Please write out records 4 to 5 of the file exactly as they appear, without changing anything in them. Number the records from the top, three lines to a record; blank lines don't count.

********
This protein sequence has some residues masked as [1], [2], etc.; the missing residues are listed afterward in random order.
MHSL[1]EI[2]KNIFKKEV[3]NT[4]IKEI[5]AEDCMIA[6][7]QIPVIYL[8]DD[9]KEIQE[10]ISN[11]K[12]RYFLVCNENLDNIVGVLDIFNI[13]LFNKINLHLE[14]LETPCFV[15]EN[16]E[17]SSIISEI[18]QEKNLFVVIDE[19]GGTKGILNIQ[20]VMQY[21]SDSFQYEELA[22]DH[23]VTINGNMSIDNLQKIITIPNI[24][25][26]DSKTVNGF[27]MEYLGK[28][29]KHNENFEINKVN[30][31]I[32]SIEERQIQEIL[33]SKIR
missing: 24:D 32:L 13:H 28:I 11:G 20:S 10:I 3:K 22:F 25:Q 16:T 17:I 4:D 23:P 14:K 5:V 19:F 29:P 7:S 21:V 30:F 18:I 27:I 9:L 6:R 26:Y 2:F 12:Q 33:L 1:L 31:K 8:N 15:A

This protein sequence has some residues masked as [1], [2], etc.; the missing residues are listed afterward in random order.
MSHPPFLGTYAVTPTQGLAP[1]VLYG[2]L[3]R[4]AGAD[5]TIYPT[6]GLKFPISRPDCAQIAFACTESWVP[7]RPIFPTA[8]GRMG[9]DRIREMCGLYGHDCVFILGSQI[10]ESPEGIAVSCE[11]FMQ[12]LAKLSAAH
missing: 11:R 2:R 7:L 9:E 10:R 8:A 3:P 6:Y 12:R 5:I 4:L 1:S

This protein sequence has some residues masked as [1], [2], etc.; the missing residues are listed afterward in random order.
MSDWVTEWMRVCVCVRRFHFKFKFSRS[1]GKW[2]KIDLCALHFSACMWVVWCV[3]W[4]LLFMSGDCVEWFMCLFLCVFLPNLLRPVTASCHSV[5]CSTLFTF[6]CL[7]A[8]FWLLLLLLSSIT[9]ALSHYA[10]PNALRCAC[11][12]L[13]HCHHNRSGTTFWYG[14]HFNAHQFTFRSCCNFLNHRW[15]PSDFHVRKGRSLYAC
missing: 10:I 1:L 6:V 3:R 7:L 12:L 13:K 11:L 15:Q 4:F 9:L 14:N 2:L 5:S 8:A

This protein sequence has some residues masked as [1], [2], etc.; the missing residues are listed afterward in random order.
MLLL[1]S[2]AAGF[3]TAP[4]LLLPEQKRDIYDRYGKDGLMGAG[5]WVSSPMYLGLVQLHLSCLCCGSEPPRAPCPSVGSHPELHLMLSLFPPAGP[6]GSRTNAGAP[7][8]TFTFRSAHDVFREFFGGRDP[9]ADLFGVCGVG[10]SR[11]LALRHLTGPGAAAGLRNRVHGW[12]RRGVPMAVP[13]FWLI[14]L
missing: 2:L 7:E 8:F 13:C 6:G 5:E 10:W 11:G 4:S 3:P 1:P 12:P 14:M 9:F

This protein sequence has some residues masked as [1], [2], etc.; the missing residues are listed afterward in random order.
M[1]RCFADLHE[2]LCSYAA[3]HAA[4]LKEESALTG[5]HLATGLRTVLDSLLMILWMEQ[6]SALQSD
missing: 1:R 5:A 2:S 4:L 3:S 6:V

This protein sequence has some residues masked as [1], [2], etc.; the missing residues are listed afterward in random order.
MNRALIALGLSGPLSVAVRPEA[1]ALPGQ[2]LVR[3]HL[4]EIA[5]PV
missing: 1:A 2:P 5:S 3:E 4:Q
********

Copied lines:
This protein sequence has some residues masked as [1], [2], etc.; the missing residues are listed afterward in random order.
MLLL[1]S[2]AAGF[3]TAP[4]LLLPEQKRDIYDRYGKDGLMGAG[5]WVSSPMYLGLVQLHLSCLCCGSEPPRAPCPSVGSHPELHLMLSLFPPAGP[6]GSRTNAGAP[7][8]TFTFRSAHDVFREFFGGRDP[9]ADLFGVCGVG[10]SR[11]LALRHLTGPGAAAGLRNRVHGW[12]RRGVPMAVP[13]FWLI[14]L
missing: 2:L 7:E 8:F 13:C 6:G 5:E 10:W 11:G 4:S 3:P 1:P 12:P 14:M 9:F

This protein sequence has some residues masked as [1], [2], etc.; the missing residues are listed afterward in random order.
M[1]RCFADLHE[2]LCSYAA[3]HAA[4]LKEESALTG[5]HLATGLRTVLDSLLMILWMEQ[6]SALQSD
missing: 1:R 5:A 2:S 4:L 3:S 6:V